Life is like publishing a book (part I)

Book publishing teaches many life lessons.

Book publishing teaches many life lessons.

What motivates people to make changes in their lives? Why is it that some people embrace self-improvement and personal growth, while others stay stuck in the same old rut?

As mentioned before, I was stuck in self-defeating patterns of behavior for a good chunk of my young adult life. Even in my early 30s, when I began looking for answers not bound by spiritual precepts, I had a hard time accepting the power our minds hold over us. Often, how we think, and what we choose to fill our heads with sabotages the best laid plans. Continue reading

When the deal doesn’t go down

The last of the old school Celtics.

The last of the old school Celtics.

The NBA trading deadline came and went. Residents of Celtics Nation (of whom I count myself one) were equal parts relieved and disappointed. The relief for many came when the team’s two aging superstars, Paul Pierce and Kevin Garnett, weren’t dealt. The disappointment camp felt that both of these players, on the downside of stellar NBA careers and sure Hall-of-Fame inductees, could have brought pieces for the future. Some believe not trading one or both of them now will result in their value continuing to diminish. Continue reading

Mending fences

Do you need to do some fence-mending?

Do you need to do some fence-mending?

Strife and conflict seem to be the twins that fuel many people. For these types, there’s always an “issue” or some Henny Penny kind of conspiracy to get behind and wind others up about. Most of the time these people make it their place to ruin your day. Conflict makes the world go round, at least it does seem to be central in the lives of many that’s for sure. Continue reading

Milk problems


Kirk Kardashian's book on the demise of family-owned dairy.

Kirk Kardashian’s book on the demise of family-owned dairy.

Milk is the staple food that every American is most familiar with. It’s as American as mothers and apple pie. As babies, it was our first food.

Growing up, most of us that are of a certain age remember being told, “finish your milk,” and that “milk grows strong bones.” That advice most likely came courtesy of milk’s lobbying group, the American Dairy Association, but it was also echoed by parents, doctors, and even our teachers. Continue reading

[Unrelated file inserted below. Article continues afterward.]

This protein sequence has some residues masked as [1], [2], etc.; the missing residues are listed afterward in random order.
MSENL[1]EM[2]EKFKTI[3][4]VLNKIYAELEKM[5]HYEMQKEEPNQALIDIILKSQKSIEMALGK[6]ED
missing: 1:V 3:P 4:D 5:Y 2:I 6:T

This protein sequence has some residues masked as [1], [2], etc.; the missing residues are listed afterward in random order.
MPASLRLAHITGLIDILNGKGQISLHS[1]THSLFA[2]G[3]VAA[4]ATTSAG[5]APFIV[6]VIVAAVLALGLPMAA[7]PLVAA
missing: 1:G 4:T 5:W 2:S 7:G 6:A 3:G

Stop Talking and Start Doing

Nike's winning logo.

Nike’s winning logo.

Nike’s marketing slogan, “Just Do It” might be the greatest pitch tagline of all time. Those three words capture everything that their ad campaign sought to convey. The cash registers haven’t stopped ringing since Nike launched that line back in 1988. It helped them double their already healthy market share in the decade afterwards. And the profits just keep coming. Continue reading

Pick your battles, but choose your friends

I know several people that are always amped up about some major public issue. It might be guns, Obamacare, tax policy, the governor’s latest stupid statement…pick the poison.

Here’s the thing I’ve learned. None of these people can affect a damn bit of difference about their issue of the day. I like most of these people, but their sense of doom wears me out. Continue reading

The Swimmer

Olympic swimmer, Ryan Lochte, at 2012 games in London.

Olympic swimmer, Ryan Lochte, at 2012 games in London.

2013 is setting up as a year of pushing boundaries and skirting limits. It’s all about embracing new things and recognizing fresh possibilities.

By the time you read this, I’ll be wrapping up my first swim lesson with my new coach.

In 2010, my lovely wife, Mary, decided that she was tired of all the smack-talking that her co-workers were doing about competing in a triathlon. She decided that she was going to show them what the Mary Baumer Experience was all about. That June she participated in her first sprint triathlon. Since then, she’s completed five sprints and last August, she completed her first Olympic-length triathlon. Continue reading

The University of Autodidactica

Ben Franklin was an autodidact.

Ben Franklin was an autodidact.

An autodidact is someone who is self-taught. In today’s parlance we might call them a “self-directed learner.”

Autodidacts were common in Colonial America. Many of our founding fathers were autodidacts as well as polymaths. Ben Franklin might be one of our nation’s most famous autodidacts. Franklin abandoned formal education at age 10 and we all know how that turned out. Continue reading

Coping with weather and boys who cry “wolf”

When we were young, we became familiar with the story of “The Boy Who Cried Wolf.”  It is one of Aesop’s Fables and is numbered 210 on the Perry Index for those who care about these things. The moral of the story, and Aesop’s Fables always had a moral, was that “a liar will not be believed, even when he speaks the truth.” Continue reading

Storm reporting from the snowpocapalypse

Gassing up JBE1 at Pownal Center Store before heading into the teeth of the snowpocalypse.

Gassing up JBE1 at Pownal Center Store before heading into the teeth of the snowpocalypse.

Last night, I watched a press conference by Massachusetts Gov. Deval Patrick. If this was a comedy sketch, it couldn’t have been funnier. It wasn’t. I posted the video in my previous JBE post, so check it out. Continue reading